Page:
5. International Rule 16(c), 33 U.S.C. § 1077(c) (1976), states: A power-driven vessel which detects the presence of another vessel forward of her beam before hearing her fog signal or sighting her visually may take early and substantial action to avoid a close quarters situation, but, if this cannot be avoided, she shall, so far as the circumstances of the case admit, stop her engines in proper time to avoid collision and then navigate with caution until danger of collision is over.

6. Detection by radar usually requires more than a single range and bearing. Murphy, supra note 1, at 609. See also 33 U.S.C. § 1094(3) (1976) (single range and bearing insufficient under International Rule 16(b) to relieve duty to stop engines). Here, however, although the Theokeetor's master did not plot the path of the Marina L, we can say that, under the circumstances, his ship detected the Marina L within the meaning of International Rule 16(c). See note 1 supra.

7. The difference in language between International Rule 16(b) and 16(c) is relevant only if a close quarters situation is not present. Rule 16(c), added by the 1960 SOLAS Convention, allows the ship to maneuver as discussed infra in order to avoid a close quarters situation. If a close quarters situation cannot be avoided, Rule 16(c) and Rule 16(b) require the same action: stop engines so far as the circumstances of the case admit. See Murphy, supra note 1, at 609.

8. The court found that a close quarters situation eventually developed, but made no explicit finding as to the existence of a close quarters situation at the time the Theokeetor first made radar contact with the Marina L. As explained in note 7, supra, this determination is usually critical to the analysis. Here, however, the district court made sufficient findings to support its judgment.

9. The new regulations, promulgated under the 1972 SOLAS Convention, are stronger. Instead of preferring a starboard turn, new International Rule 19(d) states that if a risk of collision is present, then any course alteration to port shall, so far as possible, be avoided. This new rule has the force of law. 33 U.S.C. § 1602(b) (Supp. II 1978).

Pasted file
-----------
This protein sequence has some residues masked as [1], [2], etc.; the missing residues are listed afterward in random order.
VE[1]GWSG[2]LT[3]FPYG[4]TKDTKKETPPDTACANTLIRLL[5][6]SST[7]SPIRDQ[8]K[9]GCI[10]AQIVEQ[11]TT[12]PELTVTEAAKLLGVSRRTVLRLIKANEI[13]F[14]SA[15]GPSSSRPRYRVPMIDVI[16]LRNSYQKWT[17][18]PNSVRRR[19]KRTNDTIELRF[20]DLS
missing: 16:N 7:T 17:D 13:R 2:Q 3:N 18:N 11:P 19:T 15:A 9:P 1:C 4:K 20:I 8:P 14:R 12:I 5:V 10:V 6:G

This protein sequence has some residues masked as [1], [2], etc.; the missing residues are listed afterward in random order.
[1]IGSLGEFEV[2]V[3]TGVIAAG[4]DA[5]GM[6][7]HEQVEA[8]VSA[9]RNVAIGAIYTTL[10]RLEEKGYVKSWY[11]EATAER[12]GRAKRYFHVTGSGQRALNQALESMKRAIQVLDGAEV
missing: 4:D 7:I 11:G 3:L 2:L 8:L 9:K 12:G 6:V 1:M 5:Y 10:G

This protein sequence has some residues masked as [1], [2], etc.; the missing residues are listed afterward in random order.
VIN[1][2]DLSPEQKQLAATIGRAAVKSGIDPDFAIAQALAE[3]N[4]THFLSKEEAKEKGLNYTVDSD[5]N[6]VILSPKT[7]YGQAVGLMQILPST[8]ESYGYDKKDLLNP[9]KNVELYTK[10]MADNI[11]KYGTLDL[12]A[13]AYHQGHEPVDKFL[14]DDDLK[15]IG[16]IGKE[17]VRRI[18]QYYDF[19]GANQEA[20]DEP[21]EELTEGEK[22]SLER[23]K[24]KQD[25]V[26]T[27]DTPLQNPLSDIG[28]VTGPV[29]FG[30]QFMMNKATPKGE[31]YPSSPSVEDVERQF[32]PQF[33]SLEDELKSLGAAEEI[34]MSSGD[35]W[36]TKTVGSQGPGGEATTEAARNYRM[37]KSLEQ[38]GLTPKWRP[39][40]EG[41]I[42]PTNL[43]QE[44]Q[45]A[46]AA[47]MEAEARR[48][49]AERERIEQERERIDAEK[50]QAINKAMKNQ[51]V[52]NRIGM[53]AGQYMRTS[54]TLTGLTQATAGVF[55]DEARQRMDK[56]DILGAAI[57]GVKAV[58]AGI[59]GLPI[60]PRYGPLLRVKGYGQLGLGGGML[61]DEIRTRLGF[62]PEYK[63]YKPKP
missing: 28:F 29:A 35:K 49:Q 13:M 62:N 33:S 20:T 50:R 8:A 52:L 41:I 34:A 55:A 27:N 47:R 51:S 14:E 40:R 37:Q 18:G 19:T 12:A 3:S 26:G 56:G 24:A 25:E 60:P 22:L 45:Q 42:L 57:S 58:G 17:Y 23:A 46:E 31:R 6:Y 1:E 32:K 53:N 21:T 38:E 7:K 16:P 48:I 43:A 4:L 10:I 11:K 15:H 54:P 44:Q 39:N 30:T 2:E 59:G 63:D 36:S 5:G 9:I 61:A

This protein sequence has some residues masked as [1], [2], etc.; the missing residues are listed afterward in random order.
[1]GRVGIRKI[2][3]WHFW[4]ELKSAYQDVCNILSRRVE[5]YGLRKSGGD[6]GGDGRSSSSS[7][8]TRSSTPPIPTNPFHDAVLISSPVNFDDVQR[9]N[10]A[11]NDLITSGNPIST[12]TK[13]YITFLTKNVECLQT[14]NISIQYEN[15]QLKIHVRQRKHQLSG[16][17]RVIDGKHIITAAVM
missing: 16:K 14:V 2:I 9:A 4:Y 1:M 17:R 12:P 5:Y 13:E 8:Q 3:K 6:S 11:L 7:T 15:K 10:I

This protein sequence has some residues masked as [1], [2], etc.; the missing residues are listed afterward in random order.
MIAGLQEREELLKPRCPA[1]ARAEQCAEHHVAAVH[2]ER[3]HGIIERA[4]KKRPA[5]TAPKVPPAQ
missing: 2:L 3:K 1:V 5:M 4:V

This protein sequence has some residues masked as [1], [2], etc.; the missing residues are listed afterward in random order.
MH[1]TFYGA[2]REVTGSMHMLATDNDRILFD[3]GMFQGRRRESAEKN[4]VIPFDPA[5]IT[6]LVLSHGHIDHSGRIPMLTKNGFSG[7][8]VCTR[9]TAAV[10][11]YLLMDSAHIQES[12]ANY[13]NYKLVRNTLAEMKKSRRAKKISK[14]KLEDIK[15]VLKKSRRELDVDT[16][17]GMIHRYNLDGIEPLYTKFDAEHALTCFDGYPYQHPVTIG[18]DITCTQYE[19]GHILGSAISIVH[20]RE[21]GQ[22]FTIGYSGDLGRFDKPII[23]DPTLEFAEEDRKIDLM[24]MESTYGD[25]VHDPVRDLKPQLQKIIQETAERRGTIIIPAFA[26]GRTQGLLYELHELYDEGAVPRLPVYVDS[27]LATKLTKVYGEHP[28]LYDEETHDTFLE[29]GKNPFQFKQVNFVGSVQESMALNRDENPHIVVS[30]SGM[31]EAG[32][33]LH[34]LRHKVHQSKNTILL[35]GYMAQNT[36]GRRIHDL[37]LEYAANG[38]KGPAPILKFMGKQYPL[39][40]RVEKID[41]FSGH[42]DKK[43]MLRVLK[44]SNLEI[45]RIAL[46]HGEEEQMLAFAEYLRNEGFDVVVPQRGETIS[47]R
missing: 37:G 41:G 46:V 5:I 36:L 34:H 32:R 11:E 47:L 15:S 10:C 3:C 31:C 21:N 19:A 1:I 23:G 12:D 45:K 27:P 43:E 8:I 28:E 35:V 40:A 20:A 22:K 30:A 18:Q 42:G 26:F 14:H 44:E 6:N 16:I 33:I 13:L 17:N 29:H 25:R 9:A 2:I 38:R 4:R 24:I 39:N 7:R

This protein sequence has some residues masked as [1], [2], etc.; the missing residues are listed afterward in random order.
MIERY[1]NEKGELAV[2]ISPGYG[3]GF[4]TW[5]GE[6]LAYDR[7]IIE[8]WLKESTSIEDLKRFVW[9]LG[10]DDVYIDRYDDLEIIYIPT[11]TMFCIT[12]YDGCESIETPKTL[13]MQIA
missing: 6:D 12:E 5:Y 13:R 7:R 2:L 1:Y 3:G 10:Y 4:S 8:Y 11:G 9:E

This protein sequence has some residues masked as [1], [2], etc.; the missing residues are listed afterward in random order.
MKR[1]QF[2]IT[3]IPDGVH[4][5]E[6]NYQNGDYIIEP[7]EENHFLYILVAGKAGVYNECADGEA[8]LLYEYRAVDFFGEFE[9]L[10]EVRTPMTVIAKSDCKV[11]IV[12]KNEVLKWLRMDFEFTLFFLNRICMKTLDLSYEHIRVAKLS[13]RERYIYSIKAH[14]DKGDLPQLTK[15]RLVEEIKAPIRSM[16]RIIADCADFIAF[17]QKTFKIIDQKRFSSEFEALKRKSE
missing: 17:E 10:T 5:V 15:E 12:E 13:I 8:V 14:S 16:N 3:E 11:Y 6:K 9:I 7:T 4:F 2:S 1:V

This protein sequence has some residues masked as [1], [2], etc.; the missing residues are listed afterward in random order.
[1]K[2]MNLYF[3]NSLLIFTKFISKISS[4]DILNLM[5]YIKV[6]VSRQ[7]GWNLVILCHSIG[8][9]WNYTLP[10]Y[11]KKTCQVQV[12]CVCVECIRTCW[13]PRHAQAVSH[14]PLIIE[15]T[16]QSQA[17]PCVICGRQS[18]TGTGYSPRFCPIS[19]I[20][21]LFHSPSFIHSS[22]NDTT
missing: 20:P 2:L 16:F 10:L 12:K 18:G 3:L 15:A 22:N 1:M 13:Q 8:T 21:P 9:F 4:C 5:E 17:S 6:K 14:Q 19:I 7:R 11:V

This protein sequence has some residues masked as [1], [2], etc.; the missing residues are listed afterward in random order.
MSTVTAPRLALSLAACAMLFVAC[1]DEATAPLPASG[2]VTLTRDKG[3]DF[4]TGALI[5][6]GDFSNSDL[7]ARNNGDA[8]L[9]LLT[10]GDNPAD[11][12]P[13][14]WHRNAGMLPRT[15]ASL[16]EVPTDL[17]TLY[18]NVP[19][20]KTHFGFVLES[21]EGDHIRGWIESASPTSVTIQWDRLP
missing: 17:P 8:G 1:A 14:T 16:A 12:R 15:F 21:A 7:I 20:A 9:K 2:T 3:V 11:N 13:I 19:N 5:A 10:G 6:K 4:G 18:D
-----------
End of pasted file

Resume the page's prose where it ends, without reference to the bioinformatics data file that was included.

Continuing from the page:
10. The existence of a close quarters situation is a question of fact to be determined from the surrounding circumstances. For large, ocean going vessels, objective estimates range from two miles, Murphy, supra note 1, at 609 n.131 (quoting the British Admiralty's Manual of Navigation) to almost five miles, Meadows, The Radar Annex and Rule 16 of the Regulations for Preventing Collisions at Sea, 1960, As They Affect Navigation and Restricted Visibility, 5 Willamette L.J. 399, 408 n.20 (1976). Functional definitions generally are stated in terms of the distance in which the fog horn of the ship may be heard. Id.

11. Under such a standard, we find Elmarina's citation of cases such as The Verena, 2 Lloyd's L.R. 127 (Ct.App.1961) to be inapposite. The Verena dealt directly with fault allocation. There, the appellate court rejected the lower court's allocation of causation; the higher court felt that the lower court accorded too little weight to the ships' immoderate speed. Id. at 134-35. It then reweighed the evidence and adjusted the relative liabilities of the parties. We, however, have no such license. Whatever the English rule for de novo admiralty review might be, in cases such as this, our clearly erroneous standard prevents us from similarly reapportioning liability on appeal. See United States v. Staples, 256 F.2d 290, 293 (9th Cir. 1958); Petterson Lighterage & Towing Corp. v. New York Central RR, 126 F.2d 992, 995 (2d Cir. 1942) (L. Hand, J.).

12. Mutual fault is also occasionally listed as a reason for denying prejudgment interest. See, e.g., Afran Transport Co. v. The Bergechief, 285 F.2d 119, 120 (2d Cir. 1960). The Supreme Court, however, has long approved prejudgment interest in mutual fault cases. See The Manitoba, 122 U.S. 97, 7 S. Ct. 1158, 30 L. Ed. 1095 (1887). Further, courts have denied prejudgment interest in mutual fault cases in order to mitigate the harsh effects of the old equal division of damages rule. Iberian Tankers Co. v. Gates Constr. Co., 504 F.2d 747, 748 (2d Cir. 1974). These courts recognized that, in cases of slight negligence, prejudgment interest actually penalized the less culpable party. Id. This party, if prejudgment interest were imposed, would pay interest on one-half of the other party's damages, rather than interest on the lesser proportion of damages caused. Further, the more negligent party would receive more than his proper share. The unfairness of this penalty to the paying party, along with its concomitant over-compensation, was thought to exceed any compensation running to the receiving party, and interest was accordingly denied. The equal division of damages rule, however, was abrogated by United States v. Reliable Transfer Co., 421 U.S. 397, 95 S. Ct. 1708, 44 L. Ed. 2d 251 (1975). Thus, denial of prejudgment interest on mutual fault grounds would seem no longer necessary, since distortions in compensation can no longer occur. In addition, since this action is governed by the 1910 Brussels Convention, the perceived need to deny interest in order to avoid the equal division of damages rule has never existed. Finally, under any rule allowing apportionment of liability, denying prejudgment interest on the basis of mutual fault would seem to penalize a party twice for the same mistake. See Complaint of B.F.T. No. Two Corp., 433 F. Supp. 854, 876 (E.D.Pa.1977).